Small heath ©Wendy Carter

Small Heath

Scientific name: Coenonympha pamphilus
The Small Heath is the smallest of our brown butterflies and has a fluttering flight. It favours heathlands, as its name suggests, as well as other sunny habitats.

Species information

Statistics

Wingspan: 3.3-3.7cm

Conservation status

Priority Species under the UK Post-2010 Biodiversity Framework.

When to see

April to September

About

The Small Heath is a small, inconspicuous butterfly of heathland, moorland, grassland and coastal habitats. Adults are on the wing from April to September in some places, and appear in two or three broods. They only fly in sunny conditions, always settling close to the ground. Caterpillars feed on a variety of grasses such as fescues and meadow-grasses.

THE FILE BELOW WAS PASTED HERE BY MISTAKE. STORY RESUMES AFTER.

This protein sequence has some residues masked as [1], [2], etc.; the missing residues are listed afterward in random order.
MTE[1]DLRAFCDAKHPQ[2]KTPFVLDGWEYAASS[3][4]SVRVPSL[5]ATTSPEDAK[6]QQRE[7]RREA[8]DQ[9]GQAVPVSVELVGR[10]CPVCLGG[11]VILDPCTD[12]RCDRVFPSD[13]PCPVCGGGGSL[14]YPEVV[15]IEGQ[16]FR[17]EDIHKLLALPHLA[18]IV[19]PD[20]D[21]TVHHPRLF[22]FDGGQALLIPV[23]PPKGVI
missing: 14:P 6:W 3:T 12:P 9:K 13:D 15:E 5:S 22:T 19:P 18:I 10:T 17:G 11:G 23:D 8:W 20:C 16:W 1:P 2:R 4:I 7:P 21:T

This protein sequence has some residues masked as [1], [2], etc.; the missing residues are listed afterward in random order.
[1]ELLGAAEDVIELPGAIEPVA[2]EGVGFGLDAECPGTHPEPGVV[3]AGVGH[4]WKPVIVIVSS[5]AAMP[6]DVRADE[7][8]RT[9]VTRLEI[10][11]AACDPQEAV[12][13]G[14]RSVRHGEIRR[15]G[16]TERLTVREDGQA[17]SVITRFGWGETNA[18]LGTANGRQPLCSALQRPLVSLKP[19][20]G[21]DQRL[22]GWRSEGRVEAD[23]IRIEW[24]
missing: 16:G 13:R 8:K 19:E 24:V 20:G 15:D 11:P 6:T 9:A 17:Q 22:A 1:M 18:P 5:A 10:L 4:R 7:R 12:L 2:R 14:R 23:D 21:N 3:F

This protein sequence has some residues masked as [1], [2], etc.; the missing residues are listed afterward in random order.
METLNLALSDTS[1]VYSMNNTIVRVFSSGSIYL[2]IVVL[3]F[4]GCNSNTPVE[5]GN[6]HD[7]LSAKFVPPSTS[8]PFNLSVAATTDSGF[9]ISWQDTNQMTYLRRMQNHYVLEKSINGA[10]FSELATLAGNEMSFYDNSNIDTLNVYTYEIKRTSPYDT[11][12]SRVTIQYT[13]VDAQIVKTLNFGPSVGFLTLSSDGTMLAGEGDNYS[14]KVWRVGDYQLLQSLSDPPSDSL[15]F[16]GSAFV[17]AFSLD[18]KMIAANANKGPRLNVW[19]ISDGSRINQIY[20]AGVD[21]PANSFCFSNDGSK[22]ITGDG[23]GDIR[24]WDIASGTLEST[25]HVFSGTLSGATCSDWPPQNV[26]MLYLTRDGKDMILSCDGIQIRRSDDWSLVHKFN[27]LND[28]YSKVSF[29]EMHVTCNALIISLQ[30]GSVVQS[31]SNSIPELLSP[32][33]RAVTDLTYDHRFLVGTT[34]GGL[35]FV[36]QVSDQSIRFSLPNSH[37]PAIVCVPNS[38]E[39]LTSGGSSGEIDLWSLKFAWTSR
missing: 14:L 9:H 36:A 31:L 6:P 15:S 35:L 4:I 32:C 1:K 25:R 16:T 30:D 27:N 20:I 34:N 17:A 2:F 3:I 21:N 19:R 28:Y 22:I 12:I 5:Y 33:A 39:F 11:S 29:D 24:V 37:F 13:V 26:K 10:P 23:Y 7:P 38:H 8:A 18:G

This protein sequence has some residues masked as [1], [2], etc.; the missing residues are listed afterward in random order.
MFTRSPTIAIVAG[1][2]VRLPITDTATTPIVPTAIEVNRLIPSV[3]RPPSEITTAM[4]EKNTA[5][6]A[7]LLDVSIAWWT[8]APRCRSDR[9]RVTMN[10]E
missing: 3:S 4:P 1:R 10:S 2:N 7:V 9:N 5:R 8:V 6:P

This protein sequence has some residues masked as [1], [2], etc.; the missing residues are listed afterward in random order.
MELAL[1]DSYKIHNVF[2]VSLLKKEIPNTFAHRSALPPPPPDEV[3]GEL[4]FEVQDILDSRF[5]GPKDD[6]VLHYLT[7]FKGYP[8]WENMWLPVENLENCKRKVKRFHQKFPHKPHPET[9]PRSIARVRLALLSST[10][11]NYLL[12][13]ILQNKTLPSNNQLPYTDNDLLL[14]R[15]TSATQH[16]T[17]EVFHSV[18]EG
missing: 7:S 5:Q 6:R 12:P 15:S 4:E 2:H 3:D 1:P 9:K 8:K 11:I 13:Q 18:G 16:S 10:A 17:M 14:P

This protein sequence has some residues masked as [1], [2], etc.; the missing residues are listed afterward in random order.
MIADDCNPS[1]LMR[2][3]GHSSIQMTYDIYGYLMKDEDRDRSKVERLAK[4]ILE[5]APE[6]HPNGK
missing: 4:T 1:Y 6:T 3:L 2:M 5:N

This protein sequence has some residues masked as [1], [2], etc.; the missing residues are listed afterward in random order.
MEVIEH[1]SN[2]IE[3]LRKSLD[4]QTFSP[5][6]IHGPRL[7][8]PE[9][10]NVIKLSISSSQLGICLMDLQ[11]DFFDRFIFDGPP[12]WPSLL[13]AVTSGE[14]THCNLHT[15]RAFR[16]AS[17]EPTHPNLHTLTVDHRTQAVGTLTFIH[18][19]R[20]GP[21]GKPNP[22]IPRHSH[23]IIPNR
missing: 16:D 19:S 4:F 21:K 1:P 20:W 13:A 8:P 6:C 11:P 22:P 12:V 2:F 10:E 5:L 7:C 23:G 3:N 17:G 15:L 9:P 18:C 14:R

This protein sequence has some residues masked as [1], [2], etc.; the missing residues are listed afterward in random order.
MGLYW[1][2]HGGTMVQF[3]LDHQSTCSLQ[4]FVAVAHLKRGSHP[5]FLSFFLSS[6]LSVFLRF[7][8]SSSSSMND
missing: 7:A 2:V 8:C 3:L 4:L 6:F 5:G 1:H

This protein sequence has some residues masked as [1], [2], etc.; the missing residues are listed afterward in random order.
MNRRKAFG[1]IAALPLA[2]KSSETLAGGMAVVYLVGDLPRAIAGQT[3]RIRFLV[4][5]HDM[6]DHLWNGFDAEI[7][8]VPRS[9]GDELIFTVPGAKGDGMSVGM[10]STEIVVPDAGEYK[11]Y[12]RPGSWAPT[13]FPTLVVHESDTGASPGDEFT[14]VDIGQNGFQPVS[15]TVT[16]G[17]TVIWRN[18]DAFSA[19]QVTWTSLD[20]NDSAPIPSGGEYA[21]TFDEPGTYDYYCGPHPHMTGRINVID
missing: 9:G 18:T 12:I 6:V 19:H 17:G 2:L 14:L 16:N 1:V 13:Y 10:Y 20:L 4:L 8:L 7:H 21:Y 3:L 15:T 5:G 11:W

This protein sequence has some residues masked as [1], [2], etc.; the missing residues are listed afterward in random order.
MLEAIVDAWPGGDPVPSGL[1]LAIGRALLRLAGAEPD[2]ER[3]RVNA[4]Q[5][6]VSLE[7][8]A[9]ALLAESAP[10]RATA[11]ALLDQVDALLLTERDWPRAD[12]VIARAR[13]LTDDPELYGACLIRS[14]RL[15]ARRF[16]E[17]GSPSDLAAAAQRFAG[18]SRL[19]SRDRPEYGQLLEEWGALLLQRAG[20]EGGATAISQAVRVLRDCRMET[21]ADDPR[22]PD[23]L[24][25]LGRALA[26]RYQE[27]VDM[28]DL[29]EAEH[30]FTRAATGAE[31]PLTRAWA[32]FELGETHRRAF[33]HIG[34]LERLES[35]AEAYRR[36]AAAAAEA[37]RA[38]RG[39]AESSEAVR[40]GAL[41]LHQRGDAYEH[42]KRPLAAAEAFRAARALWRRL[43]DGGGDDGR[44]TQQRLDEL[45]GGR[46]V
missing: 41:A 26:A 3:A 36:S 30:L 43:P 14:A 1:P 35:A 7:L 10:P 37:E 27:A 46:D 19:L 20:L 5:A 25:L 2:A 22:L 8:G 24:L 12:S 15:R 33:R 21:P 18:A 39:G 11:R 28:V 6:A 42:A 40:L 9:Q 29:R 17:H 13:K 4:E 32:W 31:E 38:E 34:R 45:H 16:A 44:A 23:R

How to identify

The Small Heath is a small, light orange butterfly, with one eyespot on each forewing. The underside of its hindwings is browny-grey in colour and it always rests with its wings closed.

Distribution

Widespread, but not common.

Did you know?

The closely related Large Heath is a butterfly of boggy moorland. It has suffered serious declines, so is also a Priority Species and protected under the Countryside and Wildlife Act, 1981.

How people can help

The Wildlife Trusts work closely with farmers and landowners to ensure that our wildlife is protected and to promote wildlife-friendly practices. By working together, we can create Living Landscapes: networks of habitats stretching across town and country that allow wildlife to move about freely and people to enjoy the benefits of nature. Support this greener vision for the future by joining your local Wildlife Trust.